David v. C and G Boats, Inc.

Filing 18

ORDER AND REASONS - the Court DENIES defendants' Motion 16 for a More DefiniteStatement.. Signed by Chief Judge Sarah S. Vance on 9/18/15. (jjs)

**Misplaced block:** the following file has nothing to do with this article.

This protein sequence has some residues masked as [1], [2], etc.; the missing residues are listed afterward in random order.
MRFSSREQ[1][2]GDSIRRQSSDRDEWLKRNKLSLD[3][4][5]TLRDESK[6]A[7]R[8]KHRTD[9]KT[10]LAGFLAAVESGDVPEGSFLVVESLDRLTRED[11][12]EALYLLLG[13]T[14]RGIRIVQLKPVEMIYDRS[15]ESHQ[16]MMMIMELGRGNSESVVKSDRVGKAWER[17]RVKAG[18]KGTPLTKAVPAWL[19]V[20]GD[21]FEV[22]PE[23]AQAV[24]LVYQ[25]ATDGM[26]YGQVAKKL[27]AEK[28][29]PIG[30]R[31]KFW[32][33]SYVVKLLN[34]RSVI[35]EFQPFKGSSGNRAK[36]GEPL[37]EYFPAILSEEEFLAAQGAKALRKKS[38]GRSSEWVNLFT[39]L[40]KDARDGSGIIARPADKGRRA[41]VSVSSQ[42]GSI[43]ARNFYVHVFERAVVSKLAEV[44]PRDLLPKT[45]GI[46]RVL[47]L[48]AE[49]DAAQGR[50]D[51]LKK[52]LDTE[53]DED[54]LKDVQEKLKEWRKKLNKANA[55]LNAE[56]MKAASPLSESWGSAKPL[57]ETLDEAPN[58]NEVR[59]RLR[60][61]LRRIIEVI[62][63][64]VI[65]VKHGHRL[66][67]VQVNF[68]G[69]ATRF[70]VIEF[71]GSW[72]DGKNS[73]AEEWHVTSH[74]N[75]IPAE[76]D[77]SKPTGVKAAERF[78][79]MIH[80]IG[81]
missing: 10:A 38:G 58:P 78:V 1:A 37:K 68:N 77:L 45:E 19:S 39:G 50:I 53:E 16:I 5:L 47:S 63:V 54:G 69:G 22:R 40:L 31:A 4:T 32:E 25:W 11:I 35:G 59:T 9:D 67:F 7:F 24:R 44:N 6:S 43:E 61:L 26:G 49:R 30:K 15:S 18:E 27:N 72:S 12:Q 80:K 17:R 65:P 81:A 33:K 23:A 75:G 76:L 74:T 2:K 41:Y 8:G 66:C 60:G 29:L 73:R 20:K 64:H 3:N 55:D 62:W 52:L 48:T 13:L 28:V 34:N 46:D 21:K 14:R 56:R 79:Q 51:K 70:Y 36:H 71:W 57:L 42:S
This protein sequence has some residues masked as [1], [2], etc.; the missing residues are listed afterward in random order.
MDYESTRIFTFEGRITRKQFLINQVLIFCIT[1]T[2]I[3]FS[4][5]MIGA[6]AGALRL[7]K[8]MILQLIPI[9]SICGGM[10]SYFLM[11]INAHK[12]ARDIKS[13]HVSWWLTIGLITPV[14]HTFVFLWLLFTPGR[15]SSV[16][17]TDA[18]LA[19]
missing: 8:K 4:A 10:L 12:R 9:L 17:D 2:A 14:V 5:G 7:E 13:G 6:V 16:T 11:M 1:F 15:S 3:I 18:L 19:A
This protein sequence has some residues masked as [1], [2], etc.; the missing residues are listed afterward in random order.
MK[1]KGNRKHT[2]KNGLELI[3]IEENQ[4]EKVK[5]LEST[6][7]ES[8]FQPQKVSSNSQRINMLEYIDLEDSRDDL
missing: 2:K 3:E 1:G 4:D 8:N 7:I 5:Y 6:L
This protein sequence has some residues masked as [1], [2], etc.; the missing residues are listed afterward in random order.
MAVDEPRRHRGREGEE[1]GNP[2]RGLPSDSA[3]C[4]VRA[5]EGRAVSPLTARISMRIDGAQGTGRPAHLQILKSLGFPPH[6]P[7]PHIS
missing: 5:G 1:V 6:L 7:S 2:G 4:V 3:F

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UNITED STATES DISTRICT COURT EASTERN DISTRICT OF LOUISIANA CARLOS DAVID CIVIL ACTION VERSUS NO: 15-1655 C AND G BOATS, INC. SECTION: R(2) ORDER AND REASONS Defendants M N M Boats, Inc., and A & A Boats, Inc., move the Court for a more definite statement of plaintiff Carlos David’s claim for damages under Federal Rule of Civil Procedure 12(e).1 For the following reasons, the Court denies the motion. I. BACKGROUND On May 15, 2015, plaintiff Carlos David filed this seaman’s complaint for damages following an accident aboard the M/V MS. JANE which caused David injuries.2 David originally sued C and G Boats, Inc., alleging that C and G Boats owned and operated the M/V MS. JANE at the time of David’s accident.3 On July 10, 2015, David amended his complaint, removing all references to C and G Boats and adding defendants M N M Boats, Inc., A & A Boats, Inc., and Chet Morrison Contractors, LLC.4 A fair reading of David’s amended complaint sets forth the following allegations. 1 See R. Doc. 16. 2 See R. Doc. 1. 3 Id. at 2. 4 See R. Doc. 13. At all relevant times, A & A Boats owned the M/V MS. JANE.5 David was employed by M N M Boats as a Jones Act seaman.6 At the time of the accident on April 3, 2015, M N M Boats operated and/or controlled the M/V MS. JANE.7 Chet Morrison Contractors was performing certain crane operations aboard the M/V MS. JANE at the time of David’s accident.8 As a result of the accident, David injured his back, knee, and other parts of his body.9 David alleges that A & A Boats, M N M Boats, and Chet Morrison Contractors were jointly negligent in causing his injuries and are therefore jointly liable for David’s damages. As to A & A Boats and M N M Boats, David specifically alleges breach of the duty of reasonable care; failure to provide a reasonably safe place to work; failure to train and supervise; failure to take means or precautions to ensure their employees’ safety; unseaworthiness; failure to provide minimum safety requirements; failure to provide adequate equipment; and failure to provide adequate personnel.10 As to Chet Morrison Contractors, David specifically alleges breach of the duty of reasonable care, including the operation of the crane used at the time of David’s injury; failure to maintain control of the crane; failure to train and supervise its employees; failure to take means or precautions to ensure David’s safety; failure to provide minimum safety requirements; failure to provide 5 Id. at 3. 6 Id. at 2. 7 Id. at 3. 8 See id. at 4. 9 Id. at 3. 10 See id. at 4. 2 adequate equipment; failure to provide adequate personnel; and failure to adhere to the safety requirements specific in its contract regarding crane operations.11 On July 29, 2015, M N M Boats and A & A Boats moved the Court to require David to more definitely state his claim. Defendants argue that David’s complaint fails to comply with the pleading requirements of Federal Rule of Civil Procedure 8(a) and is so vague as to prevent a reasonable response.12 David opposes the motion.13 II. DISCUSSION A district court will grant a motion for a more definite statement pursuant to Rule 12(e) when the pleading at issue “is so vague or ambiguous that a party cannot reasonably be required to frame a responsive pleading.” Fed. R. Civ. P. 12(e). The motion must state the defects in the pleading and the details desired. See id. A party, however, may not use a Rule 12(e) motion as a substitute for discovery. Mitchell v. E–Z Way Towers, Inc., 269 F.2d 126, 132 (5th Cir.1959). Given the liberal pleading standard set forth in Rule 8, Rule 12(e) motions are disfavored. See Mitchell, 269 F.2d at 132; Gibson v. Deep Delta Contractors, Inc., No. 97–3791, 2000 WL 28174, at *6 (E.D. La. Jan. 14, 2000). At the same time, the Supreme Court has noted that “[i]f a pleading fails to specify the allegations in a manner that provides sufficient notice,” then a Rule 12(e) motion may be appropriate. Swierkiewicz v. Sorema N.A., 534 U.S. 506, 514 (2002). In deciding whether to grant a Rule 12(e) motion, the trial judge is given considerable discretion. Newcourt Leasing Corp. 11 See id. at 5. 12 See R. Doc. 16; R. Doc. 16-1. 13 R. Doc. 17. 3 v. Regional Bio–Clinical Lab, Inc., No. 99–2626, 2000 WL 134700, at *1 (E.D. La. Feb. 1, 2000). The Court finds David’s complaint sufficient to withstand defendants’ Rule 12(e) motion. A complaint is considered inadequate under the “notice” pleading requirements of Rule 8(a) only if it wholly fails to “(1) provide notice of circumstances which give rise to the claim, or (2) set forth sufficient information to outline the elements of the claim or permit inferences to be drawn that these elements exist.” Beanal v. Freeport-McMoran, Inc., 197 F.3d 161, 164 (5th Cir. 1999) (citing Gen. Star Indem., Co. v. Vesta Fire Ins., Corp., 173 F.3d 946, 950 (5th Cir. 1999)). Defendants argue that David’s complaint lacks sufficient information because he does not allege (1) the details of the accident, (2) the manner in which he believes the M/V MS. JANE, its equipment, or its crew were unseaworthy, or (3) the nature of his alleged physical injuries.14 While David’s complaint is not a model of clarity, this information can be readily obtained through discovery. Because a party may not use a Rule 12(e) motion as a substitute for discovery, and because Rule 12(e) motions are disfavored, the Court denies defendants’ motion for a more definite statement. III. CONCLUSION For the foregoing reasons, the Court DENIES defendants’ Motion for a More Definite Statement. 18th New Orleans, Louisiana, this _______ day of September, 2015. ___________________________________ SARAH S. VANCE UNITED STATES DISTRICT JUDGE 14 R. Doc. 16-1 at 3. 4